Batman Vol. 2: The City of Owls (The New 52!), by Scott Snyder, Greg Capullo & the rest — a comic book review



The rest” are Jonathan Glapion, James Tynion IV, Becky Cloonan, Andy Clarke, Rafael Albuquerque and Jason Fabok in this case. Too many names to include in my title, although I want to give credit where it’s due.

The material in this TPB dates back to 2012 and includes Batman #8-12 and Batman Annual #1. I liked this volume, but not as much as I liked Batman Vol. 1: The Court of Owls. This has nothing to do with the artwork, which is still amazing. I can’t even say it’s because Snyder failed to deliver a well-written story. It’s a good story but felt somehow disjointed and incomplete in places. I didn’t know why until I read that the entire attack by the Court of Owls upon Gotham was originally a huge crossover event between the Bat-titles of the time, so what we get in this volume is but a slice of the overall story. This keeps the actual setpiece from seeming as epic as I wanted it to feel while reading the story.

I understand that all of these crossover stories were also collected by DC in a single volume titled Night of the Owls. Having read this volume to the conclusion, I doubt I’ll ever read that one. This crossover syndrome keeps occurring to me in these DC trades. I understand the marketing angle and the publisher’s desire to sell more books, but I see how it could quickly become cost prohibitive to the collector. I won’t keep buying trades for incomplete story arcs.

The action setpieces in this volume are still impressive. Bruce Wayne reveals that he has a lot in common with his counterpart across the aisle Tony Stark as he unveils his Owl-Buster armor when the Talons invade Wayne Mansion. While Iron Man may need specialty armor to combat the likes of Hulk or Thor, Batman really needs to bust up some Owls. This part was fun. So was finding out that the T. Rex in the Batcave is more than just a trophy.

After the night of the massive attack, Batman goes on the offensive and begins to target the secret members of the Court of Owls. There is one major reveal during this story thread that is no surprise at all to anyone who has followed Batman’s past adventures with the likes of Hush or Two-Face. There’s a reason Bruce Wayne doesn’t seem to have any close male friends his own age in Gotham.

The solving of the central mystery further deepens and complicates Bruce Wayne’s tragic family history. As does the collected backup stories that make up “The Fall of the House of Wayne,” which weaves the Court of Owls into the classic Batman backstory. I didn’t like Rafael Albuquerque’s artwork as much as I did Capullo’s, but there was something in the style that made it fitting for a long flashback story. I didn’t care for the fact that it was Alfred’s father Jarvis who was the Waynes’ butler when Bruce was an infant rather than Alfred. That just didn’t feel right. However, Martha Wayne gets a chance to show a bit more depth and character than she usually does in retellings of the origin story. As the first season of the Epix network’s Pennyworth has shown us, Martha is much more than a string of pearls and a bad night in Crime Alley.

The story from Batman Annual #1, co-written by Snyder and James Tynion IV, was drawn by Jason Fabok. In this case, I liked the art much more than the story. Fabok has a unique style that is neither cartoony nor realistic, but somewhere magically in-between. I love the detail Fabok puts into his characters’ facial features and how some of his figures are heavily outlined so as to appear rotoscoped. As I said, unique. But, largely effective in this story that gives a different retelling of Mr. Freeze’s origins. I guess that’s where I had a problem with the writing on this one, the different-retelling part. I’ve always found Mr. Freeze to be a bit sympathetic, at least the dead-frozen-wife version of Mr. Freeze. This origin tale turns this into something darker and more sinister. You might argue that this makes Mr. Freeze a better villain, but I’m not so sure. A person committing villainous acts that he believes are justifiable is more effective than one who is merely delusional.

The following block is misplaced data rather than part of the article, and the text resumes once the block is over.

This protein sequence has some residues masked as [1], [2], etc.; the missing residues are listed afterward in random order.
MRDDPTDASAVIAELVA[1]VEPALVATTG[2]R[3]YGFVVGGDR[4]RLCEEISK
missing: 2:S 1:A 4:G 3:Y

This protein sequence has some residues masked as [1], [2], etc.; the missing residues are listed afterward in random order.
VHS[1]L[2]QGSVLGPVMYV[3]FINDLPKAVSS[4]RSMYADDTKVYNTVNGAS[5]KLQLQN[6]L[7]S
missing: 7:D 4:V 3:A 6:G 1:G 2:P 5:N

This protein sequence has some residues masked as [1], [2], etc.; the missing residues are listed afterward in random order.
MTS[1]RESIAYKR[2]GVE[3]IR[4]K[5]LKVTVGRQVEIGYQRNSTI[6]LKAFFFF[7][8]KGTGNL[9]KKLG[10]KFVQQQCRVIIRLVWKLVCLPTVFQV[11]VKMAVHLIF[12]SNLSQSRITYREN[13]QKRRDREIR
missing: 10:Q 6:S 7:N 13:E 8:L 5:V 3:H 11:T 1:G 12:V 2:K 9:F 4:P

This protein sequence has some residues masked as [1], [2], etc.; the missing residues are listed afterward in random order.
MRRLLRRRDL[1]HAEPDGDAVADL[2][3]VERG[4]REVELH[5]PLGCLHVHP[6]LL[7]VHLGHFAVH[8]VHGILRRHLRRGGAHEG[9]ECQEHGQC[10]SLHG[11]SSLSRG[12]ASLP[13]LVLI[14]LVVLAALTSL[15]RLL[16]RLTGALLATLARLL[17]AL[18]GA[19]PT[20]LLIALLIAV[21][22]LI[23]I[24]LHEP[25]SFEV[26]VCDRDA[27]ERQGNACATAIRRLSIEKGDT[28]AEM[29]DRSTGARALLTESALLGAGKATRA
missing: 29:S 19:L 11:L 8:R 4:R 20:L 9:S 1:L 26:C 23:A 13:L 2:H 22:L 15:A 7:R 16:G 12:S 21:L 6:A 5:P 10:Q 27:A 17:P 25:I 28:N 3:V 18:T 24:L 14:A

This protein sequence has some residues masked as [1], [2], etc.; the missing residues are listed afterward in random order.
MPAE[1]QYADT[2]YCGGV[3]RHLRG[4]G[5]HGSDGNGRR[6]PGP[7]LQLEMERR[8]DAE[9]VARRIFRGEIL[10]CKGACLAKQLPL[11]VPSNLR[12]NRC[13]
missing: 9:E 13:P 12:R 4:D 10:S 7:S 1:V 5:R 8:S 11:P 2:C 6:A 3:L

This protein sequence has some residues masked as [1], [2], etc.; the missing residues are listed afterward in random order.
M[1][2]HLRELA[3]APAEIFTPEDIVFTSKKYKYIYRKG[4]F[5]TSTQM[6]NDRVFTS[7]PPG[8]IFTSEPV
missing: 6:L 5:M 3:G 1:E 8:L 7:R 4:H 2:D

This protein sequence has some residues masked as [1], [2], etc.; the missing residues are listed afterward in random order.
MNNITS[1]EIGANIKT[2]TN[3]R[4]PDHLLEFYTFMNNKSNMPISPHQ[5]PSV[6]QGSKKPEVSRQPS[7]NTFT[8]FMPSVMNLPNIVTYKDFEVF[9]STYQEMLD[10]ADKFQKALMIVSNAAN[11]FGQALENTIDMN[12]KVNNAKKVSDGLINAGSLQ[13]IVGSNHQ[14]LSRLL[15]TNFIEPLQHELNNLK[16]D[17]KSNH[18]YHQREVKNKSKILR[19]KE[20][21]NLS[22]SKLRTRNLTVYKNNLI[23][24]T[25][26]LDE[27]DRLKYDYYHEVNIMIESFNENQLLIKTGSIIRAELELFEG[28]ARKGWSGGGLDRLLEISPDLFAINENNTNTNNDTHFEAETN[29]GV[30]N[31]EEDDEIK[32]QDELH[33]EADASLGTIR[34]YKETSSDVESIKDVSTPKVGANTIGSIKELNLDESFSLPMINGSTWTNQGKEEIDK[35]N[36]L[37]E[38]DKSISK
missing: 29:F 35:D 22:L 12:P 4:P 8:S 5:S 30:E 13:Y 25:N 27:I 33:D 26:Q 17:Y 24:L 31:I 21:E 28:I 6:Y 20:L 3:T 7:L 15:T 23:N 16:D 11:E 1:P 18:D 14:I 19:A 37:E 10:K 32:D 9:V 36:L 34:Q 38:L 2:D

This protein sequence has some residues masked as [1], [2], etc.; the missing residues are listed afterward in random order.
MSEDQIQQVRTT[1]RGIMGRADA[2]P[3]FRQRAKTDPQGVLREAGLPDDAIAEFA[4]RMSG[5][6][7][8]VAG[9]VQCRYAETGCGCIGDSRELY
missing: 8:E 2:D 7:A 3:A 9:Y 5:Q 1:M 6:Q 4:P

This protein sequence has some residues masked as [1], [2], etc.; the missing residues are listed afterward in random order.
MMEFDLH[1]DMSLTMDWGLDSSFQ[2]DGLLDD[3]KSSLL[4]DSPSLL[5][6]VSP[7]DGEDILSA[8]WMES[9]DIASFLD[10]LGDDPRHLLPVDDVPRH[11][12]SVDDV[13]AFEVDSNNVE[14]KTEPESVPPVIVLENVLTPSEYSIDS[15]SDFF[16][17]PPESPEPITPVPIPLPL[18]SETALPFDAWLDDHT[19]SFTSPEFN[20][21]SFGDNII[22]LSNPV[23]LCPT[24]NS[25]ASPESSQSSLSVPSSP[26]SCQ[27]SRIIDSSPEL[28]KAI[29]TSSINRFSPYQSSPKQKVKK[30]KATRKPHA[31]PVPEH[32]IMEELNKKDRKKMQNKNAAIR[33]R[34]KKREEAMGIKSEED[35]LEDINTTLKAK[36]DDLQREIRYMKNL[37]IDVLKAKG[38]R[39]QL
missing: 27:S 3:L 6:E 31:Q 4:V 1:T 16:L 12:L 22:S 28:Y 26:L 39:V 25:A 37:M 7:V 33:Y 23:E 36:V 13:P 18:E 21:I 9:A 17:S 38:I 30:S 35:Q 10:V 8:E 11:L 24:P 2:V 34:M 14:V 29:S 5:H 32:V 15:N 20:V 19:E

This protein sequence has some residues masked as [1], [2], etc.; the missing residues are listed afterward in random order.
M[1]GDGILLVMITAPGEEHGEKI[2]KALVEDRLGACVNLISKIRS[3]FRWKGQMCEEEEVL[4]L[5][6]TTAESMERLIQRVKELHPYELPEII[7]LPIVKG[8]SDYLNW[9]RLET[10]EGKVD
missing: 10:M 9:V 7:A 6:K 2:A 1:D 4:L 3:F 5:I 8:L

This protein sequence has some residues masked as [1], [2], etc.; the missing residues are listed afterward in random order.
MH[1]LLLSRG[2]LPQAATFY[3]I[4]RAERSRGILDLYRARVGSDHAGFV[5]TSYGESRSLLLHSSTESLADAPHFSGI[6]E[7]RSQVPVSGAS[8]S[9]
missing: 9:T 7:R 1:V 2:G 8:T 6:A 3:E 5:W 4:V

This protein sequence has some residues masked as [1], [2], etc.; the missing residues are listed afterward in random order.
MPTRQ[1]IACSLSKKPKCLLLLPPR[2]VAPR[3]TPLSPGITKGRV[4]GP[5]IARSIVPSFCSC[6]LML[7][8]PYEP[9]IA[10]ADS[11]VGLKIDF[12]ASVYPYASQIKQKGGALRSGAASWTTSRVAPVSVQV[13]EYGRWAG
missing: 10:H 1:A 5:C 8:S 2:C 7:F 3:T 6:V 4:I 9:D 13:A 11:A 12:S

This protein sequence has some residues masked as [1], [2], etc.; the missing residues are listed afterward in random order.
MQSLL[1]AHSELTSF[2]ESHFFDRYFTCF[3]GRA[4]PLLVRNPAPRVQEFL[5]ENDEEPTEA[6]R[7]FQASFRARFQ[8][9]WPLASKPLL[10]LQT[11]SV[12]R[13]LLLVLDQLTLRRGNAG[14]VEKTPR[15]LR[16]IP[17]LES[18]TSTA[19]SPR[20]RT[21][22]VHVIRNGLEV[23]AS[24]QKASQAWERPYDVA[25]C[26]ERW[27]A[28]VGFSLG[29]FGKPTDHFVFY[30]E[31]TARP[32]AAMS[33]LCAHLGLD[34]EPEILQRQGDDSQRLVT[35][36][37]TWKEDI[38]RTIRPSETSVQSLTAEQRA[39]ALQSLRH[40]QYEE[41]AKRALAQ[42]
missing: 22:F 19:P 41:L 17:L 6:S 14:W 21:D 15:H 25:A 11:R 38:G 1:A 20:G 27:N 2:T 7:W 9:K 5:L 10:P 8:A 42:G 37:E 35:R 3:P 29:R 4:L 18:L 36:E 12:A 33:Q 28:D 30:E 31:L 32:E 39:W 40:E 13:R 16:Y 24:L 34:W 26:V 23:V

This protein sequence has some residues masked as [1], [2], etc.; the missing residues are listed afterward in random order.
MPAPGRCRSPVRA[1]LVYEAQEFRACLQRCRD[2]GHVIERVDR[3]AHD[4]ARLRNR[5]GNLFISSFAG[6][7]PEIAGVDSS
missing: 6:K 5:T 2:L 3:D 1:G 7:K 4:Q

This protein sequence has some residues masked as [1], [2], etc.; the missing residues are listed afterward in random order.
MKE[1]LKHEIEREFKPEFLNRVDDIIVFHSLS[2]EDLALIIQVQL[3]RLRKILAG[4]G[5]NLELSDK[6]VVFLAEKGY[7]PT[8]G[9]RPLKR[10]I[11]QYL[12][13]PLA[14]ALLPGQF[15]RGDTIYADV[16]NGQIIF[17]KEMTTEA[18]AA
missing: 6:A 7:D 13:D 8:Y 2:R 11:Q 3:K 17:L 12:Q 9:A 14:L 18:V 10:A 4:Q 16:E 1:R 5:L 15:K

The other story gives us an origin for Harper Row, who first appeared back in issue #7, in Vol. 1, when she rescued Batman from under the ice. This one seems most extraneous and the artwork is seriously schizophrenic. I understand that the character later becomes a Batman family hero called Bluebird, so I guess that’s reason enough for this to be included. I just wasn’t moved by it.

Bottom line time. Was this volume worth reading? Yes. Yes, it was. And, will I continue on with Volume 3 at some date? Yes, I think I will.

What I will add is that Capullo’s art was even better in the volume than in the first. At the same time, it’s reminding me even more of his work on Spawn. I think, after a terrific build up, Snyder fumbled the story just a little. Maybe the missing crossover pieces of the story are what I’m feeling here. It’s hard to say. I do think that the leap from Gotham Illuminati, which I found intriguing, to zombie army in owl costumes was a bit much. It hardly seemed a genuine payoff to decades of secrecy and backroom machinations.

Firewater’s I-Am-Iron-Bat Report Card: A


Not as good as the first half of the story, but still pretty darned good, with some additional backup stories and alternate cover art.

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